(Note - Yes, I know it's not Madhouse's fault for the ending of "Akagi." The duel with Washizu has been going on for 10 years. I went to a convenience store recently and saw the new chapter, and it doesn't look any closer to ending. Kubo Tite WISHES he could stretch out a manga like that.)
The drama works very well, and it is those intense psychological battles that carry the story through to the end. The drama, the dialogue, and the intense reactions to the events of the story work very well. The issue, I find, is when the story tries to be "funny." While Kaiji and Akagi were occasionally sprinkled with bits of dark humor, it mainly kept the tension wound tighter then the seams on a baseball. "One Outs'" problem is with the material it is adapting: the moments of humor, be it the goofy reactions from the players or the visual metaphor of the manager being a dog is inconsistent with the themes and tone that One Outs tries to achieve. Nothing wrong with the occasional joke, but when a super serious moment has a moment of goofiness just kinda thrown in, the dissonance is really hard to ignore. Shows like "One Outs," "Kaiji," and "Akagi" are at their very best when it has a deep look into the hearts and minds of the key players in games of insane chance, skill, and wits.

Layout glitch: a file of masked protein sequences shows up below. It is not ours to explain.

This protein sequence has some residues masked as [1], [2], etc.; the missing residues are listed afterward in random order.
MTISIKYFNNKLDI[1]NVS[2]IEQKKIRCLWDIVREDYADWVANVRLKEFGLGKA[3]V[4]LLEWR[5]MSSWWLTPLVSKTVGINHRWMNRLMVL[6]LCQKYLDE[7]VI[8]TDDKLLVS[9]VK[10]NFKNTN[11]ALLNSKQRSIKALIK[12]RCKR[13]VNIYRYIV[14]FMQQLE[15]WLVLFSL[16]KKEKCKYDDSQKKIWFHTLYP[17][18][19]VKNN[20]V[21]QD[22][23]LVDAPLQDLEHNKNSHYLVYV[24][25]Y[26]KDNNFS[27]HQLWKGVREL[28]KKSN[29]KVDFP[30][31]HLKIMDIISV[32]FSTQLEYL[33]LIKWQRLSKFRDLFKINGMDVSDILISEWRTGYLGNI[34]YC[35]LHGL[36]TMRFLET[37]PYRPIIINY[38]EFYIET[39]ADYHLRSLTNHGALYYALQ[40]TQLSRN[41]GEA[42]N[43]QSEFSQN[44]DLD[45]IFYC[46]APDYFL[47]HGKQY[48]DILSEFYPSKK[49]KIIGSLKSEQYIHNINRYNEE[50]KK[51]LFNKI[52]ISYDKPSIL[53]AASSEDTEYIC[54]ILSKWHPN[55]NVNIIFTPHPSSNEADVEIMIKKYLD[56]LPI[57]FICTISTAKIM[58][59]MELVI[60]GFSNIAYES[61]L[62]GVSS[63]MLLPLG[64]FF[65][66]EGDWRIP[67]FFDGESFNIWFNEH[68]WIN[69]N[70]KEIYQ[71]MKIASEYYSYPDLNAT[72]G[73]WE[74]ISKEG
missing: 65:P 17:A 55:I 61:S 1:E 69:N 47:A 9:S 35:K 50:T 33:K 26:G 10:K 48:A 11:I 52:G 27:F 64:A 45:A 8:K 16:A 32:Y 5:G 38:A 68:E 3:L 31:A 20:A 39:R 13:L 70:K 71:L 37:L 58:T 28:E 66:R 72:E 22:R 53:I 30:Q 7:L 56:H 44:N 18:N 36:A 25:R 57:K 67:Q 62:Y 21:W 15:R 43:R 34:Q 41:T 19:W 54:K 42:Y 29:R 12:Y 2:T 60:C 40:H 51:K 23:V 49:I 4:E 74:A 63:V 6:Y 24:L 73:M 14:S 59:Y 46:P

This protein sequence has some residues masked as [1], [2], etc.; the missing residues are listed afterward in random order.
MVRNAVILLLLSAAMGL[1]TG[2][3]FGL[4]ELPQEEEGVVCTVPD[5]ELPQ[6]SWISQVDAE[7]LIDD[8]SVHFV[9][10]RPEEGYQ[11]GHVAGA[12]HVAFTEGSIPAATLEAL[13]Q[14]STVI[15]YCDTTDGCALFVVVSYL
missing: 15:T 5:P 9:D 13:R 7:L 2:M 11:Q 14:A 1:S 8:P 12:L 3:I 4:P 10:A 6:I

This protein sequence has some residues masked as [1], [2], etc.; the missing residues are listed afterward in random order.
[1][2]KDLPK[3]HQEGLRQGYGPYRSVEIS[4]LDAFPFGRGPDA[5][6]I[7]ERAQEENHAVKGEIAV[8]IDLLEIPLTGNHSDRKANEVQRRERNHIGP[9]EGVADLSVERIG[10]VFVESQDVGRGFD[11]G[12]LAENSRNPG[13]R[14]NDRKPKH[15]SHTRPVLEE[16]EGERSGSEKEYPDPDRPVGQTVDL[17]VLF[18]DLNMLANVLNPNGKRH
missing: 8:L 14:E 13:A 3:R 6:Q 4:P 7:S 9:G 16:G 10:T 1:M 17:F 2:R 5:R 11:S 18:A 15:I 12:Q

In the end, the bits of humor don't detract from the overall story. I can even see "One Outs" as being a great introduction to the style of storytelling present in "Akagi" and "Kaiji," while not being as deathly serious. Plus, baseball fans are going to get a nice kick at all the care and attention that goes into dissecting and understanding the complexities of baseball, without getting in the way of the main plot threads spun by the devilishly clever Tokuchi.
Art - 6